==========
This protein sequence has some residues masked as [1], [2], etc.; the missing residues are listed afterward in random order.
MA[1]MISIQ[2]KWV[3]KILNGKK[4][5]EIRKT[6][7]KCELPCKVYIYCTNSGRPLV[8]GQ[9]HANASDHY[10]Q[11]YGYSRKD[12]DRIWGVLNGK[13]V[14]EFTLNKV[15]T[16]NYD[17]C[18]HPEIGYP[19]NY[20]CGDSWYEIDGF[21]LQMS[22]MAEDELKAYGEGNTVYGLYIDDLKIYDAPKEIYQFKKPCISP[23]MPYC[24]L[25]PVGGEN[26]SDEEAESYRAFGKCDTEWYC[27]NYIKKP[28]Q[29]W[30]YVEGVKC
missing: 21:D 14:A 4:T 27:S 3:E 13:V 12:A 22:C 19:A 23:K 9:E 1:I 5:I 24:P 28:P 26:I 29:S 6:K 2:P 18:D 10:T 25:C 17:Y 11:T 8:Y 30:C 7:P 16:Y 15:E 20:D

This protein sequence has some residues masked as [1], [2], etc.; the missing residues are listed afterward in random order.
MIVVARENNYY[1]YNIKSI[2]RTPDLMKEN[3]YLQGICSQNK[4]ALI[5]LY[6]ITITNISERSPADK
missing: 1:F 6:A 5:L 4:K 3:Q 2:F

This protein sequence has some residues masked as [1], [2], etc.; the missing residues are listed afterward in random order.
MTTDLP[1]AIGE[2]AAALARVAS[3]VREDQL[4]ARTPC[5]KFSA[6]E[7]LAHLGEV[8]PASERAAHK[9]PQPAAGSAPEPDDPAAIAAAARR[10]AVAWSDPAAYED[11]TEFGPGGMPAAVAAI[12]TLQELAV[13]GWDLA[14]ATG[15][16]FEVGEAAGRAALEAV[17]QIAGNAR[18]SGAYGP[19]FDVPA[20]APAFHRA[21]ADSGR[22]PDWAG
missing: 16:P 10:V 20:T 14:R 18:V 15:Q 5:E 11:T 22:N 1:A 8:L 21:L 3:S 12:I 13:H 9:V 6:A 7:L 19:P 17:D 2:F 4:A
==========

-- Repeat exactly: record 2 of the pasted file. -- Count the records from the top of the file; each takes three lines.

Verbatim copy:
This protein sequence has some residues masked as [1], [2], etc.; the missing residues are listed afterward in random order.
MIVVARENNYY[1]YNIKSI[2]RTPDLMKEN[3]YLQGICSQNK[4]ALI[5]LY[6]ITITNISERSPADK
missing: 1:F 6:A 5:L 4:K 3:Q 2:F